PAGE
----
4 Things I Wish I Knew About My Muslim Child with ADHD

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4 Things I Wish I Knew About My Child with ADHD

By Sabria Mills

 

ADHD is the acronym for Attention Deficit Hyperactive Disorder. It is considered a deficit that affects attention, focus, impulsivity, and executive functioning. Children with ADHD often struggle with completing assignments, memorizing facts, following instructions, and sustaining attention to lengthy tasks.

Even as a certified special education teacher and leader in instructional interventions, I was severely underprepared for addressing my daughter’s attention concerns. I realized far too late the impact of ignoring key traits throughout the years of my daughter’s development.

Here are four signs of ADHD you should never ignore in your child.

 

1 – They never seem to listen

A child’s ability to listen and follow directions is a natural part of his or her development. Children that repeatedly have issues with listening, following directions, and comprehending instructions, could be displaying symptoms of an actual deficit.

I honestly believed my daughter was developing a behavioral problem as a result of her inability to consistently listen and follow my directions at home.

However, I slowly began to realize the impact a poor working memory can have on a child’s ability to listen. A low working memory can lead to difficulties with a child being able to hold on to what is said long enough to follow the information.

 

2 – They easily forget tasks and information

Remembering tasks is a component of a person’s executive functioning – an area often affected in children with ADHD.

Children with ADHD often have deficits in their working and short-term memory. Working memory involves using information stored to solve or accomplish a goal, while short-term memory involves storing and retrieving information at a later time.

If you find yourself having to repeatedly remind your child about simple tasks, this could be a sign of an actual attention concern.

 

3 – Nothing ever seems to get completed

Children with ADHD can require twice as much energy than their peers to focus enough to complete a task.

According to the American Psychiatric Association (2015), children with ADHD often have trouble getting started and completing tasks as a result of a deficit in focus and activation.

My daughter would begin countless projects and never complete any of them. As a mother, I struggled to acknowledge the impact this trait had on my daughter’s everyday academic challenges.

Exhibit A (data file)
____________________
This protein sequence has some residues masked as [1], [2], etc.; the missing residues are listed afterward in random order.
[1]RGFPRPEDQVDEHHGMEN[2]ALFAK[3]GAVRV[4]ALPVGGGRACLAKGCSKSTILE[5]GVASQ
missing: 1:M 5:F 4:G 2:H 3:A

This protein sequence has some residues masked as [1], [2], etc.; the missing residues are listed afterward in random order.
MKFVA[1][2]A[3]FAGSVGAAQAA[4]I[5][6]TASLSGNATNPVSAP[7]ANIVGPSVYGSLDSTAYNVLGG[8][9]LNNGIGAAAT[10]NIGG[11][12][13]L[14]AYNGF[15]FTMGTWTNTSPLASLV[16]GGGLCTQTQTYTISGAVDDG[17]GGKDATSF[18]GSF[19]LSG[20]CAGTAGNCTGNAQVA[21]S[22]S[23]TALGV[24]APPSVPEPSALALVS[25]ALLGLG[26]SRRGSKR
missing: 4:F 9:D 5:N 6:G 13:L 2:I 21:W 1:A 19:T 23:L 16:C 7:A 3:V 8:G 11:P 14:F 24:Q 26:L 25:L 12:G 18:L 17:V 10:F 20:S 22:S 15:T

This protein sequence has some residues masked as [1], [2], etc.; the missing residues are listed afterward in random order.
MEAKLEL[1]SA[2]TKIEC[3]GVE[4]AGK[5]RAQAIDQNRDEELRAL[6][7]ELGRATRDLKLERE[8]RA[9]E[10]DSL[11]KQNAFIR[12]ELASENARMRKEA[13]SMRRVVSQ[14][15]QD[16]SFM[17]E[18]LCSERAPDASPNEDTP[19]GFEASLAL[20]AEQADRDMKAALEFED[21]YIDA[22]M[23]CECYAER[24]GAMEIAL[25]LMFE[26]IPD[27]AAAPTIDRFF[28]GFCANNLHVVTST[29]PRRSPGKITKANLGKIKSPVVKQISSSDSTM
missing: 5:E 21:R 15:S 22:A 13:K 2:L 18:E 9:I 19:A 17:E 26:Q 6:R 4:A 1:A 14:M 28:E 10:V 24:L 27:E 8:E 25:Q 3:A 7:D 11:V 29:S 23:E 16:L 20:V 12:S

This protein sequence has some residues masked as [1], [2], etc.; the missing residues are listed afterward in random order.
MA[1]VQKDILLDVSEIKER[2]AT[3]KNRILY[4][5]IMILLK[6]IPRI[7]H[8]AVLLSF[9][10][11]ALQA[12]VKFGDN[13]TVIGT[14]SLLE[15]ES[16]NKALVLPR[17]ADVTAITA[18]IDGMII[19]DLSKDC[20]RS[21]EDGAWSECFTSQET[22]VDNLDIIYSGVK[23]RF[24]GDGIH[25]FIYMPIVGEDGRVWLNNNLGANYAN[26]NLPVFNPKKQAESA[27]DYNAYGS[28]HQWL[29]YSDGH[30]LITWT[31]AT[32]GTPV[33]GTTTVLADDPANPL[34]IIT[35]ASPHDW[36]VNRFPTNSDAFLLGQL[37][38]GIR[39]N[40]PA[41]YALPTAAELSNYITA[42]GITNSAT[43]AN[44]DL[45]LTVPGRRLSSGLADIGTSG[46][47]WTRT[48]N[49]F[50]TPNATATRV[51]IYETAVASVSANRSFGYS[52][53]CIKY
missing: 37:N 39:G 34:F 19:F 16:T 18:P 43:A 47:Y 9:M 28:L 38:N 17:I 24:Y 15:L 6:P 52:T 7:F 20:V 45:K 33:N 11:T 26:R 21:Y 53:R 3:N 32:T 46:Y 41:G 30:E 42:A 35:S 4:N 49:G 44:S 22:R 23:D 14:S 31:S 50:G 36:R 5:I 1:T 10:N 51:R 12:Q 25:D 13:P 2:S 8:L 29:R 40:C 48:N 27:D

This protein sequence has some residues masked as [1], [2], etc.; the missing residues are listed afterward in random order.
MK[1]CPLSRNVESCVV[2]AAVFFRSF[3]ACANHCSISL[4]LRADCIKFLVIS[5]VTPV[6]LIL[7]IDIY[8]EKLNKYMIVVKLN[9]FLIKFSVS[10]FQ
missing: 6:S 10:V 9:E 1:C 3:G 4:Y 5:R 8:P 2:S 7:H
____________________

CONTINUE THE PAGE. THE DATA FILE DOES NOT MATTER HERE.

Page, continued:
4 – They tend to feel hurt easily

A child with ADHD can easily fluctuate between feelings of sadness, happiness, hurt, and anger in the blink of an eye.

According to Dr. Jonathan Posner, Assistant Professor in the Department of Psychiatry at Columbia University, “Kids with ADHD often times have emotion-related symptoms, including emotional reactivity and poor frustration tolerance,” (Posner, 2011).

As a parent, it is critical to identify and understand the difference between your child’s emotional breakdowns and their medical condition.

This was one of my biggest mistakes and greatest regrets.

I would often admonish my daughter for her drastic breakdowns and it would only increase her frustration. It was only after a careful diagnosis that I realized the importance of providing alternative outlets for her to express her feelings.

 

References

Posner J, et al. (2011). Abnormal Amygdalar Activation and Connectivity in Adolescents with Attention-Deficit/Hyperactivity Disorder. Journal of the American Academy of Child & Adolescent Psychiatry, 50(8):828–837. e3.

 

About the author:

Sabria Mills is currently serving at Al-Falah Academy as the Response to Intervention Department Chair. Sabria Mills is Georgia certified and experienced in special and elementary education. She is a member of the administrative team at Al-Falah Academy, monitoring the growth and success of students at risk. In addition to her role as an academic interventionist, she has developed a protocol for identifying and monitoring students with ADHD and ADD in the Islamic school setting. She recently founded MEEL (Muslim Educators for Exceptional Learners), which is an organization developed to advocate for exceptional learners and support educators in Islamic schools.

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